So I walked to the entrance gate and paid the P60 entrance fee. There were already many people roaming around. Entire families, even. No surprises there as it was a Sunday afternoon after all. I began snapping photos of The Ruins in different angles. After I thought I’ve snapped enough, I looked for a park bench to just relax and wait for the daylight to dim, before I begin shooting again.
I had mostly disappointing shots in the light of the sunset, which was far too fleeting for my purposes. I must have snapped only around 10 photos when, just like that, the sunlight was gone and it was already nighttime. I just made the most of my remaining time there so I tried to look for different angles to shoot at. One area of the mansion was converted into a cafe/restaurant, so I took photos of that too.
Oh, and I shot a video too from the bench.
I have mixed feelings about The Ruins. On one hand, it’s indeed a charming place to spend an afternoon in. On the other hand, as its name suggests, you sort of expect to see a lot more ruins than just the mansion, and you find out that that’s really all there is to it. Nice to see, but nothing to really rave about.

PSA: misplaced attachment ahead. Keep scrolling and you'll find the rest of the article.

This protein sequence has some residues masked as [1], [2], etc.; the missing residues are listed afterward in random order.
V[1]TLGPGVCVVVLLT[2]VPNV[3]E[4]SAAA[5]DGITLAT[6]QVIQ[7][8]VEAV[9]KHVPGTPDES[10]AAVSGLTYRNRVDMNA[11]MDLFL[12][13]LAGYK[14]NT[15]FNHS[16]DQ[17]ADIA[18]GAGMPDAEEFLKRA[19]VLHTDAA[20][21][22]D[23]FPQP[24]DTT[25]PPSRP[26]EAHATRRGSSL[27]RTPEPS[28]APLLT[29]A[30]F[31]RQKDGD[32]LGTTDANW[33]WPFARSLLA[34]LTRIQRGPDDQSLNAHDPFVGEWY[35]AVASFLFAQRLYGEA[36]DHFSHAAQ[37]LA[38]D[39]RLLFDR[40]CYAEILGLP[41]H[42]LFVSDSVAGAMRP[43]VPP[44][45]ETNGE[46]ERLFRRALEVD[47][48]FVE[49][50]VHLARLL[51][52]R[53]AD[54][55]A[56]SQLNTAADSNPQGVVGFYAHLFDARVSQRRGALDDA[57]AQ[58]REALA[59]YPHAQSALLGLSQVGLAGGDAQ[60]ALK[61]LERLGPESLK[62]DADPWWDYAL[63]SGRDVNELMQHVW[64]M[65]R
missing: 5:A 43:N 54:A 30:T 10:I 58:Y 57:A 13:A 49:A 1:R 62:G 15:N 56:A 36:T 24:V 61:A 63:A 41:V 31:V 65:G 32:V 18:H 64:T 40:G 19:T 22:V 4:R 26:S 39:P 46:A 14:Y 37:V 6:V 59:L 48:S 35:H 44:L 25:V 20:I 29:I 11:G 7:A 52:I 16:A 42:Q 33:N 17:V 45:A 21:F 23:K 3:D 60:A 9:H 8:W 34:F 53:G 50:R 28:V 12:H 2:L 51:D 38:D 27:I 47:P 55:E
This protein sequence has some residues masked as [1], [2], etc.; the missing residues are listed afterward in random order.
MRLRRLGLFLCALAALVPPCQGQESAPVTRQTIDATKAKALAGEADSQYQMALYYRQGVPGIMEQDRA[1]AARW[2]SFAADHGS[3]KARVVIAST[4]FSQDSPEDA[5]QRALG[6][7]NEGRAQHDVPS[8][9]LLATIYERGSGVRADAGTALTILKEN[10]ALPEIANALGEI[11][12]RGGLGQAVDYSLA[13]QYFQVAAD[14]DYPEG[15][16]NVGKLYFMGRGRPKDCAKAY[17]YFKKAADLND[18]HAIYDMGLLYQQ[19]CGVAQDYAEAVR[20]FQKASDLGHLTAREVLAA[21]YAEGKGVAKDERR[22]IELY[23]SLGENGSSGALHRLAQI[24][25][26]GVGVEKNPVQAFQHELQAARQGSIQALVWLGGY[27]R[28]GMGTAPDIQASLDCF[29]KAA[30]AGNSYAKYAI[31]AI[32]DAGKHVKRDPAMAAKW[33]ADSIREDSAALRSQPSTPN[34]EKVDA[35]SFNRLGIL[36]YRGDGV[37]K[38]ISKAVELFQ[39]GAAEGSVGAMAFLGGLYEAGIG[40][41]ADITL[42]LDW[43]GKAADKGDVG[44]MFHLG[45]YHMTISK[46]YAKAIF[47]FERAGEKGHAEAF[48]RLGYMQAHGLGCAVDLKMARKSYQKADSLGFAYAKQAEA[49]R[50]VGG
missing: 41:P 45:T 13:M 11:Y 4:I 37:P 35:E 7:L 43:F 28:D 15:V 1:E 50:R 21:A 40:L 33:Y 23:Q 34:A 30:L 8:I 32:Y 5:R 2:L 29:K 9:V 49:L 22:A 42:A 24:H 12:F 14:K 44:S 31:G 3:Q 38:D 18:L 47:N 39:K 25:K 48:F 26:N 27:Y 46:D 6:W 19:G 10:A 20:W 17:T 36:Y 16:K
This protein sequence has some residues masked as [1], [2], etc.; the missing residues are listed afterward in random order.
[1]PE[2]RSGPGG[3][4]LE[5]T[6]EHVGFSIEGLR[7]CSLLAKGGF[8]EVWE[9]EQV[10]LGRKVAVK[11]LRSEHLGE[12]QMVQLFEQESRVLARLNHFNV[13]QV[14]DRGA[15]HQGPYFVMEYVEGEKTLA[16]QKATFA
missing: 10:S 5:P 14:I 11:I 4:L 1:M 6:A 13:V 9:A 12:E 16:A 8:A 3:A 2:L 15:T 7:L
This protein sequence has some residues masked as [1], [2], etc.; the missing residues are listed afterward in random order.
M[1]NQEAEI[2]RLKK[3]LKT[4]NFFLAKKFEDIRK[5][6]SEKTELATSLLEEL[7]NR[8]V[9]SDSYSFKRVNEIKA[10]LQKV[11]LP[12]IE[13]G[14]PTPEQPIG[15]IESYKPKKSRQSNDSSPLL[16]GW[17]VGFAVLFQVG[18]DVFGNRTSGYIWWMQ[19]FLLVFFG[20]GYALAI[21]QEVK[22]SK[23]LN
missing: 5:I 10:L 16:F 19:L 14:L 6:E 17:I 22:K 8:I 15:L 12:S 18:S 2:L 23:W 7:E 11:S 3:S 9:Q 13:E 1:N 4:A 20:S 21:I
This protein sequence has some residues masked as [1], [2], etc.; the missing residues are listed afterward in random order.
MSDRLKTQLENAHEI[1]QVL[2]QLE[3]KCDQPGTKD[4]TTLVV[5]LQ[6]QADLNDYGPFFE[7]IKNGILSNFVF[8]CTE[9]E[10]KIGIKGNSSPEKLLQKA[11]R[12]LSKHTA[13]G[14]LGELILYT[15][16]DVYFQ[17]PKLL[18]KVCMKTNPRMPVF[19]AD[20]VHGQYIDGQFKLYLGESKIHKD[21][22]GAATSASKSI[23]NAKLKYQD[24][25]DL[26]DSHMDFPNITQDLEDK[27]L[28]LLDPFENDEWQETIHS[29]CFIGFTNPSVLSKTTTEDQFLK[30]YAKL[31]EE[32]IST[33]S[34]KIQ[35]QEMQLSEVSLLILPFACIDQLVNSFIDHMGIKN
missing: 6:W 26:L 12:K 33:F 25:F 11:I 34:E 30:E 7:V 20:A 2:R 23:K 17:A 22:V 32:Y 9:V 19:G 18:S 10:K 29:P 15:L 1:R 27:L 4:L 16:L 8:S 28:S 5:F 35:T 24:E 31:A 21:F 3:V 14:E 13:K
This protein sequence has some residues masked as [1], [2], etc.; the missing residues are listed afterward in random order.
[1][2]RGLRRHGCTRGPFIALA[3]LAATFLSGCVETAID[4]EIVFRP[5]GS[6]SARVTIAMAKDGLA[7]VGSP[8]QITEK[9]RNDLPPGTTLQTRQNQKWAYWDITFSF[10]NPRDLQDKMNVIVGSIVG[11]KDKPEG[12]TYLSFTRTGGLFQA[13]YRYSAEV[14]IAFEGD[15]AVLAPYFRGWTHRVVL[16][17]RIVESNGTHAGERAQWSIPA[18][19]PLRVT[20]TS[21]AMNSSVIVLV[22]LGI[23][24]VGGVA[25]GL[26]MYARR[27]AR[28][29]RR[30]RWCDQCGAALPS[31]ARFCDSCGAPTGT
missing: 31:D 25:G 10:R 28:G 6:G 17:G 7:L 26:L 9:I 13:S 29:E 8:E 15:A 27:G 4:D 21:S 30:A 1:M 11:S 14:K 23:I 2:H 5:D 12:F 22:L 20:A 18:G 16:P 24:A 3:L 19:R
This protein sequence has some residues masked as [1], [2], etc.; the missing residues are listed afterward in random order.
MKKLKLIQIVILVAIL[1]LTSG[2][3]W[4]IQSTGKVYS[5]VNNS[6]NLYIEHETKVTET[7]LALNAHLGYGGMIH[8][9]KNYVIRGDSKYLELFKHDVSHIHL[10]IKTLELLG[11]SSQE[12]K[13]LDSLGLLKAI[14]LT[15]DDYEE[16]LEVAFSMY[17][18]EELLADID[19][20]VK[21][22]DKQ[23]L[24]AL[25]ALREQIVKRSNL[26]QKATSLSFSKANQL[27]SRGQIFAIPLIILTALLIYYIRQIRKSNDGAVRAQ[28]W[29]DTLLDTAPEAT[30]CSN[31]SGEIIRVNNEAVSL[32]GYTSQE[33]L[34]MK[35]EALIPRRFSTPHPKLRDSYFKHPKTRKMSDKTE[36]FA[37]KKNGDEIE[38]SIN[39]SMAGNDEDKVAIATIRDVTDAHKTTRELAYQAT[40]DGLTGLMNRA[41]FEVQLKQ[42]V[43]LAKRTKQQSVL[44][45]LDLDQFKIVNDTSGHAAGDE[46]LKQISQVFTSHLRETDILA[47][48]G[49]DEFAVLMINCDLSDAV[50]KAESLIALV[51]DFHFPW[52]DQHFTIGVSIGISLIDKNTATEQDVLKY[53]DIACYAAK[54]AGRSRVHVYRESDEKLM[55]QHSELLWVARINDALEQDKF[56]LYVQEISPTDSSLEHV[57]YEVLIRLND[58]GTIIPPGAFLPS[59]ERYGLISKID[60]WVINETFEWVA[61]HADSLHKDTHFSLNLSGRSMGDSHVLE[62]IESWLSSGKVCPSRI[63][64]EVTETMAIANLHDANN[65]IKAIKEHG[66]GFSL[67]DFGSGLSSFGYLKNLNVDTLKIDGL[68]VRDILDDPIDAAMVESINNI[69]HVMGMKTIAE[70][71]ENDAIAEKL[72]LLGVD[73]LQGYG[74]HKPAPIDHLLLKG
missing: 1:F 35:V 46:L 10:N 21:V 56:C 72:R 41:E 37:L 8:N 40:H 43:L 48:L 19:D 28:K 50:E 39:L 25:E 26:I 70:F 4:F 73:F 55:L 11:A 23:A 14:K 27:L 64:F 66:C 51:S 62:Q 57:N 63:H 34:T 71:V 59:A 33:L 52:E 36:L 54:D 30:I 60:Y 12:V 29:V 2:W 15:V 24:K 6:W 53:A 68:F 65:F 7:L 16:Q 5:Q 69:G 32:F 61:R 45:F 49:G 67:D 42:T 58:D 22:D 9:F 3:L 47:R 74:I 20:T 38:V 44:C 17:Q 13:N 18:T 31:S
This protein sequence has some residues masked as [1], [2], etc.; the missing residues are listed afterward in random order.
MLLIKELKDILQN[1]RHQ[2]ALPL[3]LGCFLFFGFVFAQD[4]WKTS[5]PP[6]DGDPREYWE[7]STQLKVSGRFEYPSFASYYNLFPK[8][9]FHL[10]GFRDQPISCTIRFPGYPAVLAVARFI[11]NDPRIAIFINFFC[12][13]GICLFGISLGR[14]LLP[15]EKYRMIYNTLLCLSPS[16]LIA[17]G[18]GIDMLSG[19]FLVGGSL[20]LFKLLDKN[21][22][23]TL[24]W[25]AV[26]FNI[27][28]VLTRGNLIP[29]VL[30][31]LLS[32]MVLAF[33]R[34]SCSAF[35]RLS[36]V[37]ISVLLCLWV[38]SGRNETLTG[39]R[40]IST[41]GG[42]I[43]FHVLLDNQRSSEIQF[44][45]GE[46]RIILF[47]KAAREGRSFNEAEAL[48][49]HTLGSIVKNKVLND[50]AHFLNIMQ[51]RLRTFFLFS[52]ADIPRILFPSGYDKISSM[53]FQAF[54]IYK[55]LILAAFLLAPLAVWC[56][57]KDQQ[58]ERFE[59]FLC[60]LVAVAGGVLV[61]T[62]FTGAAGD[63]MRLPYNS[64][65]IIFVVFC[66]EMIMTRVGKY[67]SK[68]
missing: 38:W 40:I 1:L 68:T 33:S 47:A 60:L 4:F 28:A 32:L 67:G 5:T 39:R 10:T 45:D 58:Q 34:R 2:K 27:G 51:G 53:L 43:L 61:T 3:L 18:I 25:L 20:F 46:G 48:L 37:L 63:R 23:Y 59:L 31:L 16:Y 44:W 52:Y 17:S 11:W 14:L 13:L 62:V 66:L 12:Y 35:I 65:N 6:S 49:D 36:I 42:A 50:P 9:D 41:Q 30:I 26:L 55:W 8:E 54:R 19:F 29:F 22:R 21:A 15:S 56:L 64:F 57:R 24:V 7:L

[One thing I hate is the way people refer to this as the “Taj Mahal of the Philippines”. Ugh. Seriously, people, don’t you think our tourist spots can stand on their own without making use of contrived and blatantly unoriginal monikers? (If you’ve been reading my blog for a long time, you’d see that this is a constant pet peeve of mine.) There’s got to be more to our places of interest than just being a Pinoy version of this or that tourist spot abroad. And in this case, “Taj Mahal” is too grand a term to apply to this small skeleton of a mansion. And I don’t even care about the love story behind it. If you tell others we have a Taj Mahal in the Philippines, then they will expect a fucking Taj Mahal.]
Sorry. I just had to get that off my chest.
As the last wisps of daylight disappeared from the horizon, it also began to drizzle. I took that as my cue to find my way to the exit and board the only remaining tricycle parked there to take me to the highway. From there, I took a jeep back to Bacolod. I had a rather productive first day. Really looking forward to the following day’s adventure.
NEXT: Mambukal Resort